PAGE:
It was a cold blustery evening in Bucharest's main station. I stood with my teeth chattering, waiting for Zug 383 to arrive from Moscow and take me to Sofia. The station was dark, damp and dirty, but nothing so terrible that I regretted my decision to take the train instead of flying. The nice warm pizza was rapidly transforming into solid ice. An American lady was making a loud noise, making inquiries from all about the train and punctuating her demands by repeating again and again, "Do you speak English?" The locals uneasily edged away. She declared she didn't have a reservation. Why was that necessary for an overnight berth, for heaven's sake.
The train arrived, more or less on time, and I found my rather nice compartment. It seemed from another very practical Russian era, with plenty of niches to put my luggage. It was warm and cosy in my coupe. I waited for my fellow passenger.
The door opened. An old Japanese gentleman – Oku-san – came in. It was quite a surprise to meet such a person in Romania of all places (he must have thought the same about me). Anyway, we got chatting and swapped tales about Japan, Romania and Bulgaria, his experiences, the writer Yukio Mishima ("very sensational, he die") and so on. I spoke in my broken Japanese. All went well.
We settled in our berths, with warm clean blankets thoughtfully provided by the railways. The train moved quite noiselessly and swiftly. A few berths away, the American lady was loudly asking the polite ticket collector if she needed to pay for the berth and so on.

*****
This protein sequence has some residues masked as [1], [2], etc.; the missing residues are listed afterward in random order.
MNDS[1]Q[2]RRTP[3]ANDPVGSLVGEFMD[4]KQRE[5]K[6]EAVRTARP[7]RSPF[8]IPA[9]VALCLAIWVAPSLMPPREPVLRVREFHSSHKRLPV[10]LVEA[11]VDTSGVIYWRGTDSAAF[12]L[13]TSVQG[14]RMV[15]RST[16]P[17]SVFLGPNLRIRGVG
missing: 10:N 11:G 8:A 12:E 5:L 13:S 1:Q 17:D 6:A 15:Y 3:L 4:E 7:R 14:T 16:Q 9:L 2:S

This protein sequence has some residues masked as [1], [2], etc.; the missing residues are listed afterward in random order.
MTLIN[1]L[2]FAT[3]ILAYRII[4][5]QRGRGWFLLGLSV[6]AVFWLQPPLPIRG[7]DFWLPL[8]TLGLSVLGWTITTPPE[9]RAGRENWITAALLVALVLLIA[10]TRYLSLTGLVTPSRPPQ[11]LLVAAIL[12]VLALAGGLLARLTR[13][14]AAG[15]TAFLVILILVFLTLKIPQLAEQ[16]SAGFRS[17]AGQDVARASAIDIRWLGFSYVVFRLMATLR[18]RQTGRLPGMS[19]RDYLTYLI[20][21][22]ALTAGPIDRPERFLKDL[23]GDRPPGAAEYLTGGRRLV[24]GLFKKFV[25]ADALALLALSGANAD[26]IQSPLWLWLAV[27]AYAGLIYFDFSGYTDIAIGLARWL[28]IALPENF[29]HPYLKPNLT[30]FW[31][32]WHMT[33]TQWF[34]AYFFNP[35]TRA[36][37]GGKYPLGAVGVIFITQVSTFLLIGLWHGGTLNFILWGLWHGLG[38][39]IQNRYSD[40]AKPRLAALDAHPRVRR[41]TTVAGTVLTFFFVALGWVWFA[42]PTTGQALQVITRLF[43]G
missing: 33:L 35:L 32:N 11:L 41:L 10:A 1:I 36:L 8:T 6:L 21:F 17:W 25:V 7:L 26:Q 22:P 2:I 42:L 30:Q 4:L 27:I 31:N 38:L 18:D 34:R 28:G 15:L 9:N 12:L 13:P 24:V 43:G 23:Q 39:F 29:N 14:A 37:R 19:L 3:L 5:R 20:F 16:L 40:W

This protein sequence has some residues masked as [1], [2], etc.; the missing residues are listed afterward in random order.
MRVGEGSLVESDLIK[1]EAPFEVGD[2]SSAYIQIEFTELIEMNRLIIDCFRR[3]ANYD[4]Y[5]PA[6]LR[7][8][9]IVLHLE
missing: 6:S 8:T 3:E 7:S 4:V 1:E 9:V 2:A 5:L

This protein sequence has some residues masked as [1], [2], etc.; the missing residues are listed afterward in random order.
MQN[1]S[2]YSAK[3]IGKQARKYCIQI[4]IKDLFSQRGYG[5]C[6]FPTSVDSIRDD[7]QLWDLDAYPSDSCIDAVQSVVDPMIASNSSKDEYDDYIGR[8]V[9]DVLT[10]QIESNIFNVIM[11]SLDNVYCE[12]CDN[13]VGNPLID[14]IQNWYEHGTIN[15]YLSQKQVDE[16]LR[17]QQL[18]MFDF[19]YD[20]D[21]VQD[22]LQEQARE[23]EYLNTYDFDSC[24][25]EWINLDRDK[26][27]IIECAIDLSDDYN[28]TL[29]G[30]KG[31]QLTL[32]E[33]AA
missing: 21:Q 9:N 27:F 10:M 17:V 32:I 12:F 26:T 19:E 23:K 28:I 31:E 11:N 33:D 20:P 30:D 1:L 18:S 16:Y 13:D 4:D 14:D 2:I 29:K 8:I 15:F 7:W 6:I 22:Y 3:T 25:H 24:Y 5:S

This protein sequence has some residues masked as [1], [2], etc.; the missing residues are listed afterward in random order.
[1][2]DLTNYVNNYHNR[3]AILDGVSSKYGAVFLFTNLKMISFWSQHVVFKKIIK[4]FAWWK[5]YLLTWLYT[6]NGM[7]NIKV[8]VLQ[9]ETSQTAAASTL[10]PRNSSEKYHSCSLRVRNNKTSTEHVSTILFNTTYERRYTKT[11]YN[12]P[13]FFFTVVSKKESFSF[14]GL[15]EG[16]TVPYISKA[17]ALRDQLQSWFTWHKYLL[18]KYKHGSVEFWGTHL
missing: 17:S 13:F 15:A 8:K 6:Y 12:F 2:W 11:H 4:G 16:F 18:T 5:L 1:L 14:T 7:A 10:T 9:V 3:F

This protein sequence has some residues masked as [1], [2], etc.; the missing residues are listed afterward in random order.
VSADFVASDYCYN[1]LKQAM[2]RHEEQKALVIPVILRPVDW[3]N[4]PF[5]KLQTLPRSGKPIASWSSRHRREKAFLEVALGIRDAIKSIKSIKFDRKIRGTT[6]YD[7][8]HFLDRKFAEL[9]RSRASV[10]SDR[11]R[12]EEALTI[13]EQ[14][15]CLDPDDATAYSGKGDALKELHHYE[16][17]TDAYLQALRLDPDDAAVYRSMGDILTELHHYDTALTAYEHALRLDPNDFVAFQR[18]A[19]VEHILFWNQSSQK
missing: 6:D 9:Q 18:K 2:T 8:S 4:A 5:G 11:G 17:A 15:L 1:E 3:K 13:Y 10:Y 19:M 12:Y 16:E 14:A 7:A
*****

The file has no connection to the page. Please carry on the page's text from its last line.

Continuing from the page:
The train stopped at some remote Romanian outpost. It was foggy and chilly outside, from what I could see. Two gendarmes clambered aboard and knocked hard on each door. One of them pushed aside the door.
He grabbed my proffered passport and looked at me carefully.
"Where you go?" he asked roughly.
"Sofia" I said, in my best East European accent.
He took our passports away and disappeared, leaving us quaking. But he was back in ten minutes with our passports stamped.
We drifted off to sleep again.
Once again, the train came to a halt – we must have crossed the Danube into Ruse, the city via which the great General Alexander Nevski came through to liberate Bulgaria from the Ottoman Turks in 1878. It was pitch dark outside and very cold. A new set of gendarmes clambered on board. The same set of actions happened – the Bulgarian guy who opened the door could have had a Romanian twin.
"Where you go?" he asked roughly.
"Sofia" I said, in my best Bulgarian accent.
It obviously wasn't good enough, because he rattled off my passport number on the walkie talkie and waited for someone to say something. After a few minutes I heard my name pronounced on the walkie talkie and the words "Bootsnall".
The gendarme's face fell, he stamped my passport quickly, saluted and retreated. His face was unnaturally pale. I smiled a gentle smile. They disappeared in the fog and I heard muffled yells and scuffles and perhaps a shot or two. An ominous silence descended on the cold night. Soon, the train whistled and started chugging.
Oku-san watched me, amazed. He had not realized how powerful and influential I was. He retreated to a corner. I clambered up to my bed and fell asleep.
Sofia arrived. Oku-san had vanished. I shrugged. First impression was really nice – an old world train station. It was very difficult getting my Euros changed to Bulgarian Leva, but I managed.
I was ripped off immediately by the taxi guy, but the rest of the day was pleasant